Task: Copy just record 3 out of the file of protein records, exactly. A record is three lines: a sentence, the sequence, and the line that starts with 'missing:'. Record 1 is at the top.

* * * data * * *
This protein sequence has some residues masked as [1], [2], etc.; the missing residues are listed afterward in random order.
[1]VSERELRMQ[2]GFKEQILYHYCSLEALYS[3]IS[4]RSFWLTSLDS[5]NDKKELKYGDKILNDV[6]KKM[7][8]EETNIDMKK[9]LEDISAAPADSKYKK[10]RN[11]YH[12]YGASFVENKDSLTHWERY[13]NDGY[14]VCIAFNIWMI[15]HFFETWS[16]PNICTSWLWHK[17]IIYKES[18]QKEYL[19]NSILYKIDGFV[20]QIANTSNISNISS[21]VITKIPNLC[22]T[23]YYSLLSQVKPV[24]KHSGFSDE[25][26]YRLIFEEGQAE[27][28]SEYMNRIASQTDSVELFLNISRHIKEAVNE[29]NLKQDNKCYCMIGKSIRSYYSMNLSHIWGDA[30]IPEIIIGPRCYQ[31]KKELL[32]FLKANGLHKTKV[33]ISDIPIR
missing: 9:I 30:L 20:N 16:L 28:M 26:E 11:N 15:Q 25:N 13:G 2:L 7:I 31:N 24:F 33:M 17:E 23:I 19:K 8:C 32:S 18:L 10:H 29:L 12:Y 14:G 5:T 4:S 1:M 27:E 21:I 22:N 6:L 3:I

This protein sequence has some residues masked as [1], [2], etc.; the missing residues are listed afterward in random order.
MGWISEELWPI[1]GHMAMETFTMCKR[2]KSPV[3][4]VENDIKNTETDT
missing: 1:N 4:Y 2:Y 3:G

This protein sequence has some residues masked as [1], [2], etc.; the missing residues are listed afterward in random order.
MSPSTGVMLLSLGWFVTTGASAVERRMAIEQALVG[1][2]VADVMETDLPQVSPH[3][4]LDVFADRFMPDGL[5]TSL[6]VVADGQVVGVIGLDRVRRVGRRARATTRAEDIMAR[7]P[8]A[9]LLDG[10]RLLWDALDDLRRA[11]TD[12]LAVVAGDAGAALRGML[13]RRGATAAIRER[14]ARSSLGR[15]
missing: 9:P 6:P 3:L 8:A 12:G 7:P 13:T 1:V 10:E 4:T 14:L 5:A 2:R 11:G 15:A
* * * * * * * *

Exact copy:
This protein sequence has some residues masked as [1], [2], etc.; the missing residues are listed afterward in random order.
MSPSTGVMLLSLGWFVTTGASAVERRMAIEQALVG[1][2]VADVMETDLPQVSPH[3][4]LDVFADRFMPDGL[5]TSL[6]VVADGQVVGVIGLDRVRRVGRRARATTRAEDIMAR[7]P[8]A[9]LLDG[10]RLLWDALDDLRRA[11]TD[12]LAVVAGDAGAALRGML[13]RRGATAAIRER[14]ARSSLGR[15]
missing: 9:P 6:P 3:L 8:A 12:G 7:P 13:T 1:V 10:E 4:T 14:L 5:A 2:R 11:G 15:A